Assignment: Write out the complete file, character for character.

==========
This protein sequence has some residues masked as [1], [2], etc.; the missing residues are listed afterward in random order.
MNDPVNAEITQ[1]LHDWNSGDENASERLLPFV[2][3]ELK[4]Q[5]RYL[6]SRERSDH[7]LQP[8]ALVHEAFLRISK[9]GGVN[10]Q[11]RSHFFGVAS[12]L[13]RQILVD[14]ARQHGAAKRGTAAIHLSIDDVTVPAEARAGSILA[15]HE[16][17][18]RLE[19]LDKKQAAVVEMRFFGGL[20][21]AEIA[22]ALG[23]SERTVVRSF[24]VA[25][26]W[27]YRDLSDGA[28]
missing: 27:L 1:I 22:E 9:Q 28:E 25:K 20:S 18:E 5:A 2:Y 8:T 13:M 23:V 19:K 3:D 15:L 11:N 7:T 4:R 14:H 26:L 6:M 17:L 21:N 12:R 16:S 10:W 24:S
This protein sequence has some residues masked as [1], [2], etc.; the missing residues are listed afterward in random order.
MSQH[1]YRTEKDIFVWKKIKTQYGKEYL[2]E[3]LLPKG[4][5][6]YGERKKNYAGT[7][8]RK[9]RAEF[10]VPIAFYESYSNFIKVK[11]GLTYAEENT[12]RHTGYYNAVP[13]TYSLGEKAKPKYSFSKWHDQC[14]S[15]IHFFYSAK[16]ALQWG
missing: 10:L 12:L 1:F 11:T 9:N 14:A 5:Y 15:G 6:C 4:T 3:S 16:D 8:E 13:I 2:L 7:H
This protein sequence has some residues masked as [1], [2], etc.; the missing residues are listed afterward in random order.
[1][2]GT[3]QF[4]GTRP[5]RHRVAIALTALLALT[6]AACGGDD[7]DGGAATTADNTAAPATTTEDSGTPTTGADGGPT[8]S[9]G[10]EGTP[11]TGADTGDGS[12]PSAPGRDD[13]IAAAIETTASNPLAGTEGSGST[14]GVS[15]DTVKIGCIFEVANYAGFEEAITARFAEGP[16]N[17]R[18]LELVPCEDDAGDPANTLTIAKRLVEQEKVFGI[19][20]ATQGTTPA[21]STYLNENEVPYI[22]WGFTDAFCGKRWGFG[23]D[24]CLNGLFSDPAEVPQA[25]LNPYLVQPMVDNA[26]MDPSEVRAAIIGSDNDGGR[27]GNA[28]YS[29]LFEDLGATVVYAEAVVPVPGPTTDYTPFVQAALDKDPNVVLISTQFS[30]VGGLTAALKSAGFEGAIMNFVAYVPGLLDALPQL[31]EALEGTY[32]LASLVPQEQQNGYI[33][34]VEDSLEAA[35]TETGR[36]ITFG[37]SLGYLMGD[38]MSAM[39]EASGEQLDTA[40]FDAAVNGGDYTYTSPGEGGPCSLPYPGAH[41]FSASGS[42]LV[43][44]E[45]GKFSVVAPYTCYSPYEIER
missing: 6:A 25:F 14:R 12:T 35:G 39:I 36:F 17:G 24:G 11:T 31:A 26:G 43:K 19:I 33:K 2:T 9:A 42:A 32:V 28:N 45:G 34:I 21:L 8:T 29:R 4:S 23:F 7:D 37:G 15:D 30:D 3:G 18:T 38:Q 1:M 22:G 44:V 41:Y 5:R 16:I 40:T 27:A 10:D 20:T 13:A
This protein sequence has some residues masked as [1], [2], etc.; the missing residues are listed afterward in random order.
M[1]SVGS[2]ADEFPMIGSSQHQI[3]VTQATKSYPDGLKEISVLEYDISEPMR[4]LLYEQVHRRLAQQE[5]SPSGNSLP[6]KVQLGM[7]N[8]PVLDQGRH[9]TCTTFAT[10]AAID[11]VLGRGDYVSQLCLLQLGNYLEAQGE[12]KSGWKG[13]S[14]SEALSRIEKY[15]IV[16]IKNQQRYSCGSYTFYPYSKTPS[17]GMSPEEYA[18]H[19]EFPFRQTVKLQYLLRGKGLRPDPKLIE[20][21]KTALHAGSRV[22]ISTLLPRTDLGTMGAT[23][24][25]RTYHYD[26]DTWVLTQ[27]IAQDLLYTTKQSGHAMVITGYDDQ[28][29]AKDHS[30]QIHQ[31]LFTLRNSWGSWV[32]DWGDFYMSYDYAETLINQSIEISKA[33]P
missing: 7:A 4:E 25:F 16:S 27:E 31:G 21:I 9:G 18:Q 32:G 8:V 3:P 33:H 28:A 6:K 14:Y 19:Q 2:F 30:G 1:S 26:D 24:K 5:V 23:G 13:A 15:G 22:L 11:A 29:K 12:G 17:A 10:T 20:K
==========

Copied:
This protein sequence has some residues masked as [1], [2], etc.; the missing residues are listed afterward in random order.
MNDPVNAEITQ[1]LHDWNSGDENASERLLPFV[2][3]ELK[4]Q[5]RYL[6]SRERSDH[7]LQP[8]ALVHEAFLRISK[9]GGVN[10]Q[11]RSHFFGVAS[12]L[13]RQILVD[14]ARQHGAAKRGTAAIHLSIDDVTVPAEARAGSILA[15]HE[16][17][18]RLE[19]LDKKQAAVVEMRFFGGL[20][21]AEIA[22]ALG[23]SERTVVRSF[24]VA[25][26]W[27]YRDLSDGA[28]
missing: 27:L 1:I 22:E 9:Q 28:E 25:K 20:S 18:E 5:A 2:Y 8:T 13:M 23:V 19:K 3:D 15:L 11:N 7:T 4:R 14:H 26:L 6:M 17:L 21:N 12:R 16:S 10:W 24:S
This protein sequence has some residues masked as [1], [2], etc.; the missing residues are listed afterward in random order.
MSQH[1]YRTEKDIFVWKKIKTQYGKEYL[2]E[3]LLPKG[4][5][6]YGERKKNYAGT[7][8]RK[9]RAEF[10]VPIAFYESYSNFIKVK[11]GLTYAEENT[12]RHTGYYNAVP[13]TYSLGEKAKPKYSFSKWHDQC[14]S[15]IHFFYSAK[16]ALQWG
missing: 10:L 12:L 1:F 11:T 9:N 14:A 5:Y 15:G 6:C 4:T 3:S 16:D 8:E 13:I 2:L 7:H
This protein sequence has some residues masked as [1], [2], etc.; the missing residues are listed afterward in random order.
[1][2]GT[3]QF[4]GTRP[5]RHRVAIALTALLALT[6]AACGGDD[7]DGGAATTADNTAAPATTTEDSGTPTTGADGGPT[8]S[9]G[10]EGTP[11]TGADTGDGS[12]PSAPGRDD[13]IAAAIETTASNPLAGTEGSGST[14]GVS[15]DTVKIGCIFEVANYAGFEEAITARFAEGP[16]N[17]R[18]LELVPCEDDAGDPANTLTIAKRLVEQEKVFGI[19][20]ATQGTTPA[21]STYLNENEVPYI[22]WGFTDAFCGKRWGFG[23]D[24]CLNGLFSDPAEVPQA[25]LNPYLVQPMVDNA[26]MDPSEVRAAIIGSDNDGGR[27]GNA[28]YS[29]LFEDLGATVVYAEAVVPVPGPTTDYTPFVQAALDKDPNVVLISTQFS[30]VGGLTAALKSAGFEGAIMNFVAYVPGLLDALPQL[31]EALEGTY[32]LASLVPQEQQNGYI[33][34]VEDSLEAA[35]TETGR[36]ITFG[37]SLGYLMGD[38]MSAM[39]EASGEQLDTA[40]FDAAVNGGDYTYTSPGEGGPCSLPYPGAH[41]FSASGS[42]LV[43][44]E[45]GKFSVVAPYTCYSPYEIER
missing: 6:A 25:F 14:R 12:T 35:G 39:I 36:F 17:G 24:G 11:T 31:A 26:G 43:K 19:I 33:K 2:T 9:A 42:A 32:V 28:N 45:G 34:I 21:L 8:T 29:R 4:S 23:F 7:D 37:G 15:D 30:D 3:G 18:T 38:Q 1:M 22:G 44:V 41:Y 5:R 16:I 40:T 27:A 10:D 20:T 13:A
This protein sequence has some residues masked as [1], [2], etc.; the missing residues are listed afterward in random order.
M[1]SVGS[2]ADEFPMIGSSQHQI[3]VTQATKSYPDGLKEISVLEYDISEPMR[4]LLYEQVHRRLAQQE[5]SPSGNSLP[6]KVQLGM[7]N[8]PVLDQGRH[9]TCTTFAT[10]AAID[11]VLGRGDYVSQLCLLQLGNYLEAQGE[12]KSGWKG[13]S[14]SEALSRIEKY[15]IV[16]IKNQQRYSCGSYTFYPYSKTPS[17]GMSPEEYA[18]H[19]EFPFRQTVKLQYLLRGKGLRPDPKLIE[20][21]KTALHAGSRV[22]ISTLLPRTDLGTMGAT[23][24][25]RTYHYD[26]DTWVLTQ[27]IAQDLLYTTKQSGHAMVITGYDDQ[28][29]AKDHS[30]QIHQ[31]LFTLRNSWGSWV[32]DWGDFYMSYDYAETLINQSIEISKA[33]P
missing: 7:A 4:E 25:F 16:S 27:E 31:G 21:I 9:G 18:Q 32:G 8:V 3:P 33:H 28:A 6:K 14:Y 19:Q 2:F 30:G 1:S 26:D 24:K 5:V 23:G 13:A 15:G 22:L 11:A 29:K 12:G 17:A 10:T 20:K